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into divisions or things, fides, and mizmaze, &c.' The omilion was owing to mere ignorance and ofcitancy on our parts ; and not, as the Author seems to suspect, to our joining in the general dread and alarm which, it seems, has seized our Gram. marians and Lexicographers,' our * Booksellers' and our Seminaries,' left these his most momençous discoveries 'paule overturn the present lyflims of things.' ART. XIII. An Ejay on the Nature and Circulation of the Blood, in
Two Parts. 1.- On its Nature and Uses. II On its Circulation.
By Marmaduke Berdoe, M. D. 800. 1 s. 6 d. Robinson. 1772. ART, XIV Theory of the Human Sensations. By Marmaduke Berdoe, M.D. 8vo.
that he must excuse ús for taking the liberty of lumping his two tracts together; especially as we actually find ourselves unqualified to give any clear, distinct, or consistent account of their contents. We really can seldom discover what he would be at; and, though conversant in his writings, are still in a great measure ignorant of the language in which he wraps up his new and mysterious doctrines. We are utterly unacquainted, for instance, with the animating ætherial offence,' which, he tells us, the arteries convey • in mucual streams to the different organs ;' though we have read and studied his explanatory note on this passage, in which he informs us that the ætherial efrence means the fixed air, or the air, or aerial particles contained in the blood, which is supposed to be the same with what is called elementary fire.' This note, however, conveys to us no other information than what we were already possessed of; that the Doctor has an excellent knack at playing off a set of newfangled phrases, of dealing out his alber plentifully, and of jumbling the elements together by a dash or two of his pen.
We have indeed, by this time, learnt that his ? exterior organ' -a grand and active agent in the Doctor's physiology, is neither more por less than what we and others simply call the skin ; but as to his phrenic centers'-his conters,' and his points, of appuy-which are continually occurring in the second of these tracts, and his disgregations in the organical forces'--together with many other choice and recondite terms and phrases-they surpass our comprehension nearly as much as his brother Jones's ، quaternion of elements,' or his burning bush in strait lines, expanding an infinite circle in a triad;' recorded in the preceding article. All these phrases, we doubt' not, have ideas tacked to them, in the congenial heads of these two writers : but though Dr. Berdoe's exterior. organ,' ' mucual streams, and disgregations,' doubtless serve many important purposes in his Theory of Human Sensations ; an account of them, or of their mystic agency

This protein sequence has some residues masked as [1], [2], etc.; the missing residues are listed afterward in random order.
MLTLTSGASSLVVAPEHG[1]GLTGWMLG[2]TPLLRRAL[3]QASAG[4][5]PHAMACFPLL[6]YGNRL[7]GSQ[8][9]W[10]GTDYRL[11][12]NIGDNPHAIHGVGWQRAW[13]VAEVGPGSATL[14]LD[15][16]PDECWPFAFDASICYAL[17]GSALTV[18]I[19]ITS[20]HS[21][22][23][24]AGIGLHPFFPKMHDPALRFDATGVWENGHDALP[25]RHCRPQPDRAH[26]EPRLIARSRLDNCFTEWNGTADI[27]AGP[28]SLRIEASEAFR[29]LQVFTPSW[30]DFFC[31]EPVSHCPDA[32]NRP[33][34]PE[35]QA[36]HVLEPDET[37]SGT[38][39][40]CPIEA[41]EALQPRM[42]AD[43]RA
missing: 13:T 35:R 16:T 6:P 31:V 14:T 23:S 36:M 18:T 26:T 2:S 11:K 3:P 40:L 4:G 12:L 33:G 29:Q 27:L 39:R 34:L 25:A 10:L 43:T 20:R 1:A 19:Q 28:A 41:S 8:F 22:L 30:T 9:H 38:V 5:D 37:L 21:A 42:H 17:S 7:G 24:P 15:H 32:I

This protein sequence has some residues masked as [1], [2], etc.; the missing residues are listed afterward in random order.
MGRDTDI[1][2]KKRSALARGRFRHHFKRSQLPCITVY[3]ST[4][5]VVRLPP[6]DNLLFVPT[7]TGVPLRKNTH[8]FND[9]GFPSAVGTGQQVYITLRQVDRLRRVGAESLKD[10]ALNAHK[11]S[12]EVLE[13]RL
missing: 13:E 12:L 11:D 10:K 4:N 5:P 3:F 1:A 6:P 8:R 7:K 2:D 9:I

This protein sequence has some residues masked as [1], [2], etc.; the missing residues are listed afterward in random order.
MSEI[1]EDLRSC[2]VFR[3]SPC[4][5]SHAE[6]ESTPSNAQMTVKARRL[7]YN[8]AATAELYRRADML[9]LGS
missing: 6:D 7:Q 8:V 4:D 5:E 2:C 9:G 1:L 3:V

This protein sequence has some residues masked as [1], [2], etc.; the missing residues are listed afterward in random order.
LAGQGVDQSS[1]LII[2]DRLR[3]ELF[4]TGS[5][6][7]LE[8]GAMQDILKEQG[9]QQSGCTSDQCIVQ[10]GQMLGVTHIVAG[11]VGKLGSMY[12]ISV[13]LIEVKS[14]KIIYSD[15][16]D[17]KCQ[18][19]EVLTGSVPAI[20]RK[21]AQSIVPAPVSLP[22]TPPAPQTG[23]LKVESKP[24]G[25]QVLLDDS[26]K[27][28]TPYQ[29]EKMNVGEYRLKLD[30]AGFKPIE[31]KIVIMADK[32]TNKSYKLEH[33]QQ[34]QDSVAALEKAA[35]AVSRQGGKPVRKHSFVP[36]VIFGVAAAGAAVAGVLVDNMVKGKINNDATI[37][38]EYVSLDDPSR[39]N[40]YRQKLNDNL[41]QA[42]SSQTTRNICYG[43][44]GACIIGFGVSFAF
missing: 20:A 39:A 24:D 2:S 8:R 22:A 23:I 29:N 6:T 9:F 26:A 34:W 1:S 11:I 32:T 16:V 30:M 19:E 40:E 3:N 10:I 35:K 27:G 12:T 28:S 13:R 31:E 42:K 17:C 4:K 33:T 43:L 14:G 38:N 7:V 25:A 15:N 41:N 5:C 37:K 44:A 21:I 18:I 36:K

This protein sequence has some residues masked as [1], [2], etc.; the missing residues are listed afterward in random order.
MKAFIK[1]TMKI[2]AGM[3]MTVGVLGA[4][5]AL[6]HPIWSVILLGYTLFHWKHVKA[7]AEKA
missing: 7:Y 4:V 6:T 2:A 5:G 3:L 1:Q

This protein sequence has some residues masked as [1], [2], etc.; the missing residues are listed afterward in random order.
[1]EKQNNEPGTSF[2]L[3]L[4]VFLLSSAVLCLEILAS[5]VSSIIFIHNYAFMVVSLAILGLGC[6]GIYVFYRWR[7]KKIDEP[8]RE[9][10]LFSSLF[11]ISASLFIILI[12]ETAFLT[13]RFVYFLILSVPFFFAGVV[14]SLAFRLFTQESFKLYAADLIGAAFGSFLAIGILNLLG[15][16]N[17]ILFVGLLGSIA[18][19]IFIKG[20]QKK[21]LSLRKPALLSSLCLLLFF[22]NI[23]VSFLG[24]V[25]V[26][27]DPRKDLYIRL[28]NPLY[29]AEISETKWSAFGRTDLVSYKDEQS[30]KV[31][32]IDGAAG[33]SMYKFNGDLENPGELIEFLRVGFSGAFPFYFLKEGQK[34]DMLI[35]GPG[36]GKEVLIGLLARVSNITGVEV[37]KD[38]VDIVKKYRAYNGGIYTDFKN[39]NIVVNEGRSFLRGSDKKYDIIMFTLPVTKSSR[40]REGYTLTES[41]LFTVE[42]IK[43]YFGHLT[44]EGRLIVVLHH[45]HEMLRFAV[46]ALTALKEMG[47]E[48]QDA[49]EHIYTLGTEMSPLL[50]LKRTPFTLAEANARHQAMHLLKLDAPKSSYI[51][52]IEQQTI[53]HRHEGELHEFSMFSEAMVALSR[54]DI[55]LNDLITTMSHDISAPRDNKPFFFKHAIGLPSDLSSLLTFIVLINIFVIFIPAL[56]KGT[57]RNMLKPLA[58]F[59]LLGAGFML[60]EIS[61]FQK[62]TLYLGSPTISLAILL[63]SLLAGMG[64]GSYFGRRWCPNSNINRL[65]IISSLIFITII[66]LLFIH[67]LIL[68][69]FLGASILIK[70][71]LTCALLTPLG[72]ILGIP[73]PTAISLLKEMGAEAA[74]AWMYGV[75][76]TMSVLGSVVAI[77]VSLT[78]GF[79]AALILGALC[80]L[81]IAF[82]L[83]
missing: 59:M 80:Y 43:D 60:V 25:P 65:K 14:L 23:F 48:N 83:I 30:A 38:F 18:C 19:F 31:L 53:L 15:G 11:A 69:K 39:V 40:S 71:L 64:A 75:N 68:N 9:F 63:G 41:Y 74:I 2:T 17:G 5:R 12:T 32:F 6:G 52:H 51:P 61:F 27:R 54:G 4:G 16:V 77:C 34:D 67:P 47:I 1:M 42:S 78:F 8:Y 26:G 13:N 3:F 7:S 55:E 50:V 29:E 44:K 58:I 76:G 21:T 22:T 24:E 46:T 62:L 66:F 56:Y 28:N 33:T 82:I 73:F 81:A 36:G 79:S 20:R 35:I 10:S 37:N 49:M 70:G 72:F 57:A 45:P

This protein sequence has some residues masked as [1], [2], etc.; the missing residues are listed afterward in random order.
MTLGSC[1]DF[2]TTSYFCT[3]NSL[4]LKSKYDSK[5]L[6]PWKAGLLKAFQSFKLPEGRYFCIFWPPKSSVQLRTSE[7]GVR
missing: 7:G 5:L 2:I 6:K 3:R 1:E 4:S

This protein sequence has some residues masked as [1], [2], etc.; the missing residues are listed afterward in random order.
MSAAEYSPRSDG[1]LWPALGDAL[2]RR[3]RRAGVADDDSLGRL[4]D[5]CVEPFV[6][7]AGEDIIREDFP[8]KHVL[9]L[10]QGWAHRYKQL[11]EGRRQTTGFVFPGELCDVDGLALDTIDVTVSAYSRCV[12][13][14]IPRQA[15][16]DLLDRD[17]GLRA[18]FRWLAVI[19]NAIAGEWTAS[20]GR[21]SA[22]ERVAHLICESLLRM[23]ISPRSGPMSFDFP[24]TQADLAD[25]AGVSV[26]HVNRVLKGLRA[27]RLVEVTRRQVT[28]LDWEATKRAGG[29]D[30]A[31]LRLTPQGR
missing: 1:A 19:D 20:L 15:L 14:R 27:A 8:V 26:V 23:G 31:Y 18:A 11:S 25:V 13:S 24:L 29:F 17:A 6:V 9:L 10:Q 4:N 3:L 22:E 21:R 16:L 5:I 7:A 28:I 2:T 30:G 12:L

and powers *, cannot be expected from our sober and unenlightened pens.
And yet these and the Author's former and future publications, it seems, contain a System that will speedily astonish the world, by its ftupendous magnitude and power, 'In the concluding paragraph of the first of these two tracts, the fond father of it accufes us of having exerted our weak endeavours to ftifle this young HERCULES in its cradle ; and gives us fair warning to make quick dispatch, if we expect to succeed in our desperate attempt to check the rapid growth of this ftrapping youngster.-Hear what the Doctor himself fays on the fubject, Our representation might, perhaps, be thought exaggerated :